So wonderfully French, and yet so obviously Mediterranean, the unspoilt beauty and sleepy ambience of Languedoc and Roussillon have made this region a firm favourite with Keycamp holidaymakers for many years.
With vast stretches of gently sloping, golden, sandy beaches, lapped by warm waters, Languedoc and Roussillon are perfect for family sunshine holidays. At the same time, those seeking out watersports will not be disappointed. Indeed, this southern tip of France is particularly well-known for providing great windsurfing opportunities.
The Languedoc region stretches from the Rhône to the Garonne, with Montpellier proudly holding the role of capital of Bas Languedoc, an area covering the Mediterranean coast. With a coastline reaching out from the Camargue to Catalonia, it’s hardly surprising the locals consider themselves more Catalan than French. This is particularly evident in the mouth-watering regional specialities, which rely heavily on olive oil, garlic, as well as all those aromatic Provencal herbs. Cassoulet is a local favourite, as is Aligot, made with mashed potato and cheese. The region is particularly famous for its honey as well as many well-known French wines including Minervois, Corbières and Fitou.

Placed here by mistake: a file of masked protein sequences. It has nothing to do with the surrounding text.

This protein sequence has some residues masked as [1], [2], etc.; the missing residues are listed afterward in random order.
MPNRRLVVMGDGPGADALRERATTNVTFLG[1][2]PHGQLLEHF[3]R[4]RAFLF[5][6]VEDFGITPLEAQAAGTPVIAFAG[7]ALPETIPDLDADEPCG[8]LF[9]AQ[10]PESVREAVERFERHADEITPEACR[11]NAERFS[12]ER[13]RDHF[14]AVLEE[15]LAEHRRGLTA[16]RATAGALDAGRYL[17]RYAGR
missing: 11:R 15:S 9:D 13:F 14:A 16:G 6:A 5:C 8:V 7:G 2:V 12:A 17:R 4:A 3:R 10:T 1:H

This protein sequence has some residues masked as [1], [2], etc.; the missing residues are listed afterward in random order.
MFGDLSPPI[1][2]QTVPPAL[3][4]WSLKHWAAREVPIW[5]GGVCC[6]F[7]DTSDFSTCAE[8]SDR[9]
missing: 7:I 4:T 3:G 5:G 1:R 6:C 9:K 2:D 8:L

In recent years, a string of lively, modern resorts, such as Cap d’Agde, have sprung up along the coastline. However, there are still numerous secluded beaches and caves just waiting to be discovered. While just a little inland, the region remains true to its origins. Here, life has remained unchanged for generations and it’s easy to enjoy the unspoilt beauty of a landscape dotted with sleepy villages, vineyards and river gorges.